By Melanie Warner Reporter Associate Jane Hodges

(FORTUNE Magazine) – For more than three years, Scott Kauffman fended off phone calls from recruiters. This was in the mid-1990s, when Kauffman was known as one of the few executives in the media business who could make sense of this new thing called the World Wide Web. Non-tech companies wanted him as their Internet guru. Media conglomerates wanted him to help figure out how the hell to turn old media into new media. Kauffman, the vice president of online services at CompuServe, wasn't interested.

Then one day came a different kind of call. Kauffman remembers it this way: "This guy on the phone sounded like a radio announcer, and it was like his voice was coming through the fog. He said he'd been hired by Kleiner Perkins to recruit me as CEO of one of their companies." Kauffman hung up, turned to his wife, and announced, "Honey, this is it. That was Kleiner Perkins."

For people looking to hit it big in the exploding world of high tech, the name Kleiner Perkins can have that effect. Kauffman quit his job, sold the house, packed up the family, and moved to Palo Alto to become chief of AdKnowledge, an Internet advertising startup funded by KP.

Silicon Valley is rich with top-tier venture capital firms like New Enterprise Associates, Sequoia, Mayfield, Institutional Venture Partners, and Accel. But none has the same let's-pull-up-stakes-and-head-for-California magnetism as KP. By the magic of its name, Kleiner Perkins gets to see many of the Valley's most promising companies before they seek funding from rival investors, a golden edge in a market where too much money is chasing too few deals. KP's name helps attract skilled executives to its ventures in Silicon Valley, where such talent is both desperately scarce and widely thought of as the No. 1 factor in determining whether a company sinks or swims. It figures that America's most famous VC firm would have the industry's only celebrity venture capitalist, John Doerr.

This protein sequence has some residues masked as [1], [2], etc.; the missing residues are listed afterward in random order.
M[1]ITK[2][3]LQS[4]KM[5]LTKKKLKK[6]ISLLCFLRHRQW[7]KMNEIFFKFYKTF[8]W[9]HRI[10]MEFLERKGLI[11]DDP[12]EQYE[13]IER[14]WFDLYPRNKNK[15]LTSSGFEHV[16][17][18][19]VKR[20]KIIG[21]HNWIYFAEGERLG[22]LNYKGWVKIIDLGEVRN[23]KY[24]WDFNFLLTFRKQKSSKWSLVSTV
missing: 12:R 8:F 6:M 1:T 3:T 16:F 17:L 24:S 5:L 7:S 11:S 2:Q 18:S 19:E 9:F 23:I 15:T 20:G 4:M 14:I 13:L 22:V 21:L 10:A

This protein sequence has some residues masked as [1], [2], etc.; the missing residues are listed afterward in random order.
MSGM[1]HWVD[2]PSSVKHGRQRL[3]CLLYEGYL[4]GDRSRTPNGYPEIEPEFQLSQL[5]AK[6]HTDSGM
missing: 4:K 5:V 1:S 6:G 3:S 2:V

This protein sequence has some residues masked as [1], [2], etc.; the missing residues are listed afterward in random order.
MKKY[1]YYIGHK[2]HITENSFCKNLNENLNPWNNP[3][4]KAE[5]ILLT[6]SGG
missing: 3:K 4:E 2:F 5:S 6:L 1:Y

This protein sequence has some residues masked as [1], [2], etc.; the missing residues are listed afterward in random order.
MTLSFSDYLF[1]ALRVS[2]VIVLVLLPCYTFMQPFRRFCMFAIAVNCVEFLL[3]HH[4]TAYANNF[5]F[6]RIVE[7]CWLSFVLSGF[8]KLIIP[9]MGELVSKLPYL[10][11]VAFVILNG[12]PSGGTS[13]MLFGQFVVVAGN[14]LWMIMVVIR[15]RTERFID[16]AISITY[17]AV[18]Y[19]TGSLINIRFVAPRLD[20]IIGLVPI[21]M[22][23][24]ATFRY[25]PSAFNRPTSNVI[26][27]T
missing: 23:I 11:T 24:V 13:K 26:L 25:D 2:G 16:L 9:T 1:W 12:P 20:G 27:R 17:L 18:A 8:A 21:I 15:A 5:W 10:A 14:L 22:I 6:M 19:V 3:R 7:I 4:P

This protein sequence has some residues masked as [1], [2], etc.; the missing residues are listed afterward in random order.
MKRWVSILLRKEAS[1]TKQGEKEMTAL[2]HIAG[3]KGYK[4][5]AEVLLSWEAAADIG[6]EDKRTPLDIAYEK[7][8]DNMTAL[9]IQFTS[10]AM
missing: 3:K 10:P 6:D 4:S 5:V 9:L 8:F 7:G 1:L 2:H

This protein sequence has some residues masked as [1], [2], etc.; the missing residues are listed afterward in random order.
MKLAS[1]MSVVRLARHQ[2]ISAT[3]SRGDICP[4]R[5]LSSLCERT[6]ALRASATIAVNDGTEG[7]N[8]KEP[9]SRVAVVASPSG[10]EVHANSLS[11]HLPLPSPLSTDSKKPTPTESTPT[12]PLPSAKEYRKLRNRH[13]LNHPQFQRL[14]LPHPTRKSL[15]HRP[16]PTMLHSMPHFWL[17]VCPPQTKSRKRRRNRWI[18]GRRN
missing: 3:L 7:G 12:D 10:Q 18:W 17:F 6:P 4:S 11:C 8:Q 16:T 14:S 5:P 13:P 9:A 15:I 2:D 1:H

Founded in 1972, Kleiner Perkins Caufield & Byers got famous in a hurry by funding pioneering businesses that today are familiar names--Genentech, which almost single-handedly launched the modern biotech industry; Sun Microsystems, which spearheaded the world's shift from mainframe to client-server computing; Compaq Computer, the PC maker that rose to unseat IBM; and Lotus, the king of the PC spreadsheet.

Only recently has KP hit jackpots that have given it cachet beyond any other VC firm. Beginning in 1994 with Netscape, KP has funded some of the most important and richly valued companies to have emerged from the, @Home, AOL, and Excite, to name a few. It's done so with a strategy almost perfectly suited to the Web boom: nurturing alliances and partnerships among the companies it creates, weaving a web of relationships so dense you need a map to find your way (which is why we've provided one on the opposite page). Other VCs talk of building "networks" or "families" of companies, but KP speaks of a keiretsu, a metaphor Doerr came up with in the 1980s, when everyone thought Japanese conglomerates would eat American tech companies for lunch.

Despite the buzz, few people not directly associated with Kleiner Perkins know much about how it works. Only after lots of digging, for example, will you uncover the extensive synergy and communication among companies in the KP keiretsu--far more than exists, say, among divisions at many large companies. Everyone in Silicon Valley can rattle off names of KP-funded triumphs, but few ever notice that many publicly traded KP companies aren't doing so spectacularly. And hardly anyone, for that matter, knows just how much money this firm makes.